Wisdom from Martin Ravallion about universal basic income guarantee

Well-worth reading.  This discussion should be receiving more attention in the United States.

Whether we see universal BIGs in future or not, the current policy debates will hopefully lead us to be less reliant on finely targeted social policies that focus on avoiding leakage to the ‘non-poor’ yet rarely have the kind of information needed to do this credibly, are often based on an incomplete accounting of the costs incurred (not least by poor people), and end up excluding many who are in real need. In combination with more reliable personal identification systems, a retreat from the fine-targeting fetish we often see today toward more transparent forms of universality promises more socially inclusive, politically effective and more cost-effective antipoverty policies, not least in poor countries… A universal basic income at some decent level is not yet feasible in many countries. But more universality in service provision and social protection – and less fine targeting – would create better social policies.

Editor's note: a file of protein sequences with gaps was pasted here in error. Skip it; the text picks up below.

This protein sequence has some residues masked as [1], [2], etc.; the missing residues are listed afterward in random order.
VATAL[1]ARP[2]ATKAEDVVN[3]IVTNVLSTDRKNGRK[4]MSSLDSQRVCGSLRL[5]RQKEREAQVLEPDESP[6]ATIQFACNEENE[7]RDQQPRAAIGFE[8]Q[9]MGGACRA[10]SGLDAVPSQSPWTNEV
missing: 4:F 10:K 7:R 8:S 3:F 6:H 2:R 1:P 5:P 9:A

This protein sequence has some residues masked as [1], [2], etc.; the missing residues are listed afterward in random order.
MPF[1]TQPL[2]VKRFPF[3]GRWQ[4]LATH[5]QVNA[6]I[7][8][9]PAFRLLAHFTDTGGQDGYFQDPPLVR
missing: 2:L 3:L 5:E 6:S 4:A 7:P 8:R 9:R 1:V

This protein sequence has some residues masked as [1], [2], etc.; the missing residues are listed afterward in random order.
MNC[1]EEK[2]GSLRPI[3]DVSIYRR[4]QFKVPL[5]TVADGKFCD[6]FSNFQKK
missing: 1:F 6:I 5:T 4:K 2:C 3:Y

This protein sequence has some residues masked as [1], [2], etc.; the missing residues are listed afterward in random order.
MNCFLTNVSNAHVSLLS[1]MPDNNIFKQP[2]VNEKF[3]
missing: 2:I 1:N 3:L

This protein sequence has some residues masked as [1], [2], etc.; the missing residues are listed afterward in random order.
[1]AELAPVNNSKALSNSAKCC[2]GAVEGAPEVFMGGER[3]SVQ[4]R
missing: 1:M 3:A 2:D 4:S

Source: Arguments against basic income are straw men | VOX, CEPR’s Policy Portal

About mkevane

Economist at Santa Clara University and Director of Friends of African Village Libraries.
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